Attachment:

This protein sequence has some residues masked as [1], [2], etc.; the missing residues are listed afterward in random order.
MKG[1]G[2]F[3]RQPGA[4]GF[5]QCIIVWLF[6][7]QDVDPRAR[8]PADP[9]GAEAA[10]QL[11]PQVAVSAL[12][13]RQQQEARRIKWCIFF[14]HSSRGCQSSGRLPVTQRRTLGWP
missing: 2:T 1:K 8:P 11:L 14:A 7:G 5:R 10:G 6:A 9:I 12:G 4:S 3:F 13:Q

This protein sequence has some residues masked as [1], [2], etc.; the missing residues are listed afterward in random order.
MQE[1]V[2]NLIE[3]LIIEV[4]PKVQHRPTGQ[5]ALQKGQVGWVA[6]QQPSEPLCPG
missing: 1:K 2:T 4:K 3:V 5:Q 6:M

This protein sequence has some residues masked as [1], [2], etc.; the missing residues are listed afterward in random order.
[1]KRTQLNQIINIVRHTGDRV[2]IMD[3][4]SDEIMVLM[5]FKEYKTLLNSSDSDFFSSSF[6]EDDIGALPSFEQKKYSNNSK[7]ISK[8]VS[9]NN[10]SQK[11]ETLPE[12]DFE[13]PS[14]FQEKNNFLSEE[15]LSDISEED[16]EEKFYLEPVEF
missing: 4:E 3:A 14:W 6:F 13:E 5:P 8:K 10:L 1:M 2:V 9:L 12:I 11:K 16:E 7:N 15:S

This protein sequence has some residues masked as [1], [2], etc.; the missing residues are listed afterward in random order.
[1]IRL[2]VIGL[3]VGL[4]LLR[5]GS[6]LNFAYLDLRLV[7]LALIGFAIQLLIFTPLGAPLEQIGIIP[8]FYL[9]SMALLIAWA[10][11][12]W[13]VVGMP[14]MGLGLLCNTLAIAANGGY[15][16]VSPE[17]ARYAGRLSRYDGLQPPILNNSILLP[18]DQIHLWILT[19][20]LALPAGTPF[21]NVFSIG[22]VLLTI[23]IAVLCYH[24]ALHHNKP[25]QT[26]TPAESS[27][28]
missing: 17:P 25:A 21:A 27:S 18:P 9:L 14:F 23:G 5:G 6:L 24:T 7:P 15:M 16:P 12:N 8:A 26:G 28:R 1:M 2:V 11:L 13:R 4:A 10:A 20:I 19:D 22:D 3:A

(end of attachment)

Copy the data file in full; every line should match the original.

This protein sequence has some residues masked as [1], [2], etc.; the missing residues are listed afterward in random order.
MKG[1]G[2]F[3]RQPGA[4]GF[5]QCIIVWLF[6][7]QDVDPRAR[8]PADP[9]GAEAA[10]QL[11]PQVAVSAL[12][13]RQQQEARRIKWCIFF[14]HSSRGCQSSGRLPVTQRRTLGWP
missing: 2:T 1:K 8:P 11:L 14:A 7:G 5:R 10:G 6:A 9:I 12:G 4:S 3:F 13:Q

This protein sequence has some residues masked as [1], [2], etc.; the missing residues are listed afterward in random order.
MQE[1]V[2]NLIE[3]LIIEV[4]PKVQHRPTGQ[5]ALQKGQVGWVA[6]QQPSEPLCPG
missing: 1:K 2:T 4:K 3:V 5:Q 6:M

This protein sequence has some residues masked as [1], [2], etc.; the missing residues are listed afterward in random order.
[1]KRTQLNQIINIVRHTGDRV[2]IMD[3][4]SDEIMVLM[5]FKEYKTLLNSSDSDFFSSSF[6]EDDIGALPSFEQKKYSNNSK[7]ISK[8]VS[9]NN[10]SQK[11]ETLPE[12]DFE[13]PS[14]FQEKNNFLSEE[15]LSDISEED[16]EEKFYLEPVEF
missing: 4:E 3:A 14:W 6:F 13:E 5:P 8:K 10:L 1:M 2:V 9:L 12:I 11:K 16:E 7:N 15:S

This protein sequence has some residues masked as [1], [2], etc.; the missing residues are listed afterward in random order.
[1]IRL[2]VIGL[3]VGL[4]LLR[5]GS[6]LNFAYLDLRLV[7]LALIGFAIQLLIFTPLGAPLEQIGIIP[8]FYL[9]SMALLIAWA[10][11][12]W[13]VVGMP[14]MGLGLLCNTLAIAANGGY[15][16]VSPE[17]ARYAGRLSRYDGLQPPILNNSILLP[18]DQIHLWILT[19][20]LALPAGTPF[21]NVFSIG[22]VLLTI[23]IAVLCYH[24]ALHHNKP[25]QT[26]TPAESS[27][28]
missing: 17:P 25:A 21:A 27:S 18:P 9:L 14:F 23:G 5:G 6:L 24:T 7:P 15:M 16:P 12:N 8:A 26:G 28:R 1:M 2:V 11:L 13:R 4:A 10:A 20:I 19:D 22:D 3:A